@nato0519: While various methods would allow a certain level of information such as types of web sites, and for amazon obviously whatever you’ve bought through them. It’s somewhat harder to get people’s financials, or their ordering history for non-affiliated sites without installing some sort of software on a person’s computer.

  3. GreatWhiteNorth says:

    With so much crap like this be pushed down to computers… and the risky behaviour of most users when it comes to protecting their computers and data… I have decided that it makes more sense to install a program like DeepFreeze from [www.faronics.com] to protect computer users.

    DeepFreeze protects your computer by restoring it to a predeturmined state every time you reboot it. So all changes to the system, all viruses, all spyware, all the stupid stuff websites leave on your system are gone when the system is rebooted. Yes, there are provisions for keeping the system updated… etc.

    It costs as much each year as Symantec AV or Mcafee… and of course you wouldn’t bother installing them with it. This is another benefit since AV software slows your machine down.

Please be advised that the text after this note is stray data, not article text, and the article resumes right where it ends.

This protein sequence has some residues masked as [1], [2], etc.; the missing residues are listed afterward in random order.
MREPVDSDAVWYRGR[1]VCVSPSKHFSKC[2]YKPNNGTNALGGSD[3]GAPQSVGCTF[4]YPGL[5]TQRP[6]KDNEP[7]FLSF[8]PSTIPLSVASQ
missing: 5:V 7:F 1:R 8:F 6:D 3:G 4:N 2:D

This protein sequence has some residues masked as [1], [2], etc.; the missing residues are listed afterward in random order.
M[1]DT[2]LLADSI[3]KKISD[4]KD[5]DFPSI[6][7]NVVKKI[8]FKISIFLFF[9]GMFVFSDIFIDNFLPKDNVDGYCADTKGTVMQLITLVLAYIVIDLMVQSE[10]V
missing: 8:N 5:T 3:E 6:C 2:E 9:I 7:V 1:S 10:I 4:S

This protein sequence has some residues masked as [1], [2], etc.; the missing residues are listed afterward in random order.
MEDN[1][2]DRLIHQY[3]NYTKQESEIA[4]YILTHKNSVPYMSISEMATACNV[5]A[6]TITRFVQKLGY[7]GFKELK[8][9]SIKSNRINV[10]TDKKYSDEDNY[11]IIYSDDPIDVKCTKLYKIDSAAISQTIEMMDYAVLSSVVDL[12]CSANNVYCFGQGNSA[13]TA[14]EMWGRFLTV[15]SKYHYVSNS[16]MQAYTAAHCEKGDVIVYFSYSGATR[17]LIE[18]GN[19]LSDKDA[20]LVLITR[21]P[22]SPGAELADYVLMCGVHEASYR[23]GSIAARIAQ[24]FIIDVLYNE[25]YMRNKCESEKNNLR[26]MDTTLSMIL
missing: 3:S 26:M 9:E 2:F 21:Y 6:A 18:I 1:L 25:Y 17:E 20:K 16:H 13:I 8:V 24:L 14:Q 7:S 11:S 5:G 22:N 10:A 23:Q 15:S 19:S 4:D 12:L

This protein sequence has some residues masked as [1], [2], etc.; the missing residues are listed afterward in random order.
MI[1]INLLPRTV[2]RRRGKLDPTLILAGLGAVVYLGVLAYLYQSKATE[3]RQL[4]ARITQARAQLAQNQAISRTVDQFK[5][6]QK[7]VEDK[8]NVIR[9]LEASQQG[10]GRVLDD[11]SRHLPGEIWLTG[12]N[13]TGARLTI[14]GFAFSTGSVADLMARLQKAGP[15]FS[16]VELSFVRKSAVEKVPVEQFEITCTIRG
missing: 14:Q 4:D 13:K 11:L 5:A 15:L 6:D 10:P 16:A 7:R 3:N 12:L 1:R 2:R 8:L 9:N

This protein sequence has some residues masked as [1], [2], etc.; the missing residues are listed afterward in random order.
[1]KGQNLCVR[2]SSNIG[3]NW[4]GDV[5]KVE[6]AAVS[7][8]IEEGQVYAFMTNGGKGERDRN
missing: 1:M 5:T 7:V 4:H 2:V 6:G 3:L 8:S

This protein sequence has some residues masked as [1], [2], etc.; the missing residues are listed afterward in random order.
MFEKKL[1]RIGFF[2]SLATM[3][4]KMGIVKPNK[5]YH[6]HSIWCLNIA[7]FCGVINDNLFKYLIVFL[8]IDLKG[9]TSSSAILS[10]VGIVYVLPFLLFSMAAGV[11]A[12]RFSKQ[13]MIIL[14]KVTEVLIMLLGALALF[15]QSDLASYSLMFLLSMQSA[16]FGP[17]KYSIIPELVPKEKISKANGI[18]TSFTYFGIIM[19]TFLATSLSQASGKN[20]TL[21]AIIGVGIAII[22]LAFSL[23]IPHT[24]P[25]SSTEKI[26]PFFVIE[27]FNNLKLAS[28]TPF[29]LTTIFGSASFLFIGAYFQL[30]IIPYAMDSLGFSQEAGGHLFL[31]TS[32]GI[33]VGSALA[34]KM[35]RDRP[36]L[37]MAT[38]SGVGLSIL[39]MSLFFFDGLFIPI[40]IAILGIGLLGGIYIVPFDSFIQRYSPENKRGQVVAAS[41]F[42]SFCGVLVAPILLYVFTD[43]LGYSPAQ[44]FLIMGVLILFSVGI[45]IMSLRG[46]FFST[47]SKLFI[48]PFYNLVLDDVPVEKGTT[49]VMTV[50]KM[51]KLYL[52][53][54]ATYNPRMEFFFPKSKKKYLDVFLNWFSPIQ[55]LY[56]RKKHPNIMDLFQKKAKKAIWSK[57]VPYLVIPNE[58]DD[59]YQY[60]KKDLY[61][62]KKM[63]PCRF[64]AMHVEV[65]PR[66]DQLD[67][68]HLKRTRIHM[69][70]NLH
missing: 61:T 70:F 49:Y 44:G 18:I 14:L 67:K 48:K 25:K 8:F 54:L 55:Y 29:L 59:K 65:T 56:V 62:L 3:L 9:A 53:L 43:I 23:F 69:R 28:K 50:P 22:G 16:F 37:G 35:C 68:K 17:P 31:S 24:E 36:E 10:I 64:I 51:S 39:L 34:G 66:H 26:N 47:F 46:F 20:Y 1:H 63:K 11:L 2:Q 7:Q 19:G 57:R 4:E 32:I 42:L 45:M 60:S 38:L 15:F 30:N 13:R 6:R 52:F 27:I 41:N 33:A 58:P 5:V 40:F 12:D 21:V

Save your data to a stick or other HDD and surf the web with impunity…

    • dave_coder says:

      @GreatWhiteNorth: And what about files? What about programs that people wish to install? And if it allows you keep programs what about the programs that people allow and trust but are malware in disguise like the Sears application?

      Better to still have an anti-virus program. Free or store bought.

  4. Donathius says:

    I can’t believe someone actually thought that this was a good idea. Idiots.

    On a slightly different note – I think these massive EULAs are soon going to be a thing of the past. No one reads them, partially because no one can understand them. I’m in law school and I can make sense of the stupid things, but most of them are exactly the same. Every now and then something different will drop.

    This issue with Sears is actually a good case study for the fact that oftentimes EULAs are legally indefensible, and just plain stupid. There is a serious movement going for there to be two types of legal documents now. The one with all of the legalese (which does have its purpose – making sure all the loopholes are closed) and one that spells things out in plain english so that the client can understand just what’s going on. Not to mention the issues with shrink-wrap EULAs that say you agree to the EULA by opening the package. Most of the time the EULA is inside the package so you are not even given the opportunity to read what you are agreeing to. There are several countries (not the US though) that have ruled that consumers CANNOT be bound by shrink-wrap EULAs as there is really no good opportunity for the consumer to read and understand it.